A Most Wanted Man
Anton Corbijn, director
Andrew Bovell, script based on the novel by John le Carré
Starring: Philip Seymour Hoffman (Gunther Bachmann), Rachel McAdams (Annabel Richter), Willem Dafoe (Tommy Brue), Robin Wright (Martha Sullivan), Grigoriy Dobrygin (Issa Karpov), Derya Alabora (Leyla), Daniel Bruhl (Max), Nina Hoss (Erna Frey), Homayoun Ershadi (Dr. Faisal Abdullah), Mehdi Dehbi (Jamal)
Death offers us the opportunity to make grand pronouncements about people and share emotional insights into their ultimate place in the world. It’s hard to pass up a chance to say something about Philip Seymour Hoffman, the supremely gifted actor whose final film A Most Wanted Man is opening in Toronto today. A spy thriller set in dour industrial Hamburg, it gave Hoffman the chance to create a more than serviceable German accent and show how well he could convey the character of an espionage leader out of small, meaningful details. It’s not the showiest of roles but it presents us with one final impressive character in Hoffman’s oeuvre, Gunther Bachmann, a sombre, tough secret agent, seizing on a chance to make an impact in the post 9/11 world.
A Most Wanted Man is a typically complex spy novel written by the master of the form, John le Carré. The much lauded writer got to know Hoffman on the set of the film and offered a profound insight into his character late last week. Calling his presence “luminescent,” he went on, “Philip was the real thing: a shining, artistic polymath with an intelligence that came at you like a pair of headlights and enveloped you from the moment he grabbed your hand, put a huge arm round your neck and shoved a cheek against yours.”
Hard to top that! And it does offer a window into Hoffman’s motivation for abusing drugs. Perhaps the world was just too hard a place for someone with Hoffman’s depth of emotion and intelligence.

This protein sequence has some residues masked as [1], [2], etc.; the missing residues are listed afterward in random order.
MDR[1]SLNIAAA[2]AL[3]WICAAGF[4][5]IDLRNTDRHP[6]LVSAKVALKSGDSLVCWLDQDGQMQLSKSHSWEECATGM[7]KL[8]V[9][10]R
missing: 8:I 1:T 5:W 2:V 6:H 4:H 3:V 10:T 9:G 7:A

One can only speculate about Hoffman’s relationship to Gunther Bachmann. How closely did he relate to Bachmann’s profound philosophical dejection and remarkable sense of professionalism?
A Most Wanted Man is dominated by Bachmann though, as is always the case with le Carré, other fully etched characters are operating in his dark vision of contemporary Hamburg. There’s Annabel Richter (Rachel McAdams), a beautiful idealistic human rights lawyer, working on behalf of a mysterious illegal Muslim immigrant from Chechnya, Issa Karpov (Grigoriy Dobrygin), who has come to claim a fortune left to him by his Russian gangster father. And there’s Tommie Brue (Willem Dafoe), the bank owner, who is forced by Bachmann to honour an agreement between his father and Karpov’s, which would make the Chechen a wealthy man. Shadowing them all is Martha Sullivan (Robin Wright), the powerful American agent, who may be supporting Bachmann’s attempt to entrap Issa Karpov and Dr. Faisal Abdullah (Homayoun Ershadi) in a conspiracy that has international consequences.
Anton Corbijn guides his expert cast well. Particularly impressive are McAdams, Dafoe and Wright, who play off Hoffman quite well. Corbijn came to acclaim as a photographer and his visual compositions highlight the atmospheric noir-ish cinematography that suffuses the film.
It would be grand to say that A Most Wanted Man is a masterpiece. Adapting le Carré is a very difficult task; it’s nearly impossible to convey his plots and characters in two hours. But this is a strong genre piece with terrific moments and a brilliant, twisted, pay off. It’s well worth seeing, particularly to say “adieu” to Hoffman.
Reviewed by Marc Glassman.